Once an outlet, writing now a career for Crystal Craig

Once an outlet, writing now a career for Crystal Craig
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Thanks to her husband Warren's initial urging, Crystal Craig has become a prolific storyteller, with eight published novels under the name C.C. Warrens. The Craigs, both Waynedale High graduates, now live in Orrville.

                        

Admittedly not much of a reader as a kid growing up in Apple Creek, Crystal Craig eventually began shuffling things from that imagination onto pages in notebooks. Writing became an emotional outlet and an adventure.

And now a career.

One day Craig stumbled on a typewriter at a yard sale, and her days of putting pencil to paper ended. She was, as she described it, “downright giddy.”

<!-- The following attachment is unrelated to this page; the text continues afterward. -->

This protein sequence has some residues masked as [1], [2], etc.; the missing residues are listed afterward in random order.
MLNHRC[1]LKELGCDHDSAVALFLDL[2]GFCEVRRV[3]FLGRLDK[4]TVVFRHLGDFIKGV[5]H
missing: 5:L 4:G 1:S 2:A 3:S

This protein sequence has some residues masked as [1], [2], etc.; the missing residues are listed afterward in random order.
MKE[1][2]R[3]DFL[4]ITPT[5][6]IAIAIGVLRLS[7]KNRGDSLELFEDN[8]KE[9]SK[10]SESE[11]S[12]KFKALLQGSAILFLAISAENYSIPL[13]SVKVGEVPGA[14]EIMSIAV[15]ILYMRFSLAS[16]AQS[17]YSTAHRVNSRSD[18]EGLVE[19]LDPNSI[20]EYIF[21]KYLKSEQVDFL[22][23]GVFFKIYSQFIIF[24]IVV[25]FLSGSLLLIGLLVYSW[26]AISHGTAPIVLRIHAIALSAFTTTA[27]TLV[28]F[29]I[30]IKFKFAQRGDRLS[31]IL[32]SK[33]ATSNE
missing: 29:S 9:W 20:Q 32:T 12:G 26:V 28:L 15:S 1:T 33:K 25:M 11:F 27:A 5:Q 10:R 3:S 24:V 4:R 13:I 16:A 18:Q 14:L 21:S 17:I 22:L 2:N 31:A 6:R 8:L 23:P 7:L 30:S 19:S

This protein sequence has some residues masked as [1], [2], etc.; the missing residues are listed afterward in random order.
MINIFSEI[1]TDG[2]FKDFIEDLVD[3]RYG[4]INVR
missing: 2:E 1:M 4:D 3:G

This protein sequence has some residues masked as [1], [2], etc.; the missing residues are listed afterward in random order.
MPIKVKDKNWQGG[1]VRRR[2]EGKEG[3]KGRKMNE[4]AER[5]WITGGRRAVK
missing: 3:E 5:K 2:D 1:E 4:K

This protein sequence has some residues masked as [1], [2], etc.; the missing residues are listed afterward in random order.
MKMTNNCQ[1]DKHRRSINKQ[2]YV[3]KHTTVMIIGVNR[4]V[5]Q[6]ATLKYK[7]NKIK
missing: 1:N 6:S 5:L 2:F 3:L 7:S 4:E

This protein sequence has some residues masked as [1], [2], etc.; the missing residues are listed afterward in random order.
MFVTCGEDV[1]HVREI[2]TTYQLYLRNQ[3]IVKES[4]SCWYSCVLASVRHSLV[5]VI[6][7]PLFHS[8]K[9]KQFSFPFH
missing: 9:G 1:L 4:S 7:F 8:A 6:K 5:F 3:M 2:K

“My mother, not so much,” she said, “most likely because it was a gunshot typewriter. Every time I punched a key, the boom could be heard clear across the house. I couldn’t help that my creativity was awake when everyone else was asleep.”

Like anyone who has put pen to paper or fingers to gunshot keys, Craig harbored thoughts of becoming a writer. They were just that, though — thoughts, not even dreams. Writing was an escape, a hobby.

“That was for other people,” she said. “I needed to pursue a career that would pay the bills. I attended The College of Wooster for linguistics and psychology, but it was writing I was passionate about. I will never forget the professor who told me my writing was too colorful for a psychology paper. She meant it as a criticism; I took it as a compliment.”

Craig found she was loving writing, no matter how much the college professors tried to take the fun out of it. Eventually, her husband Warren discovered her “secret hobby” and encouraged her to try to publish her stories, which to that point Craig never considered putting out there for anyone else to read.

It took some time, though. Craig graduated from college in 2009. Nearly a decade passed before she launched what has now become a realization of a gift, a hobby and passion.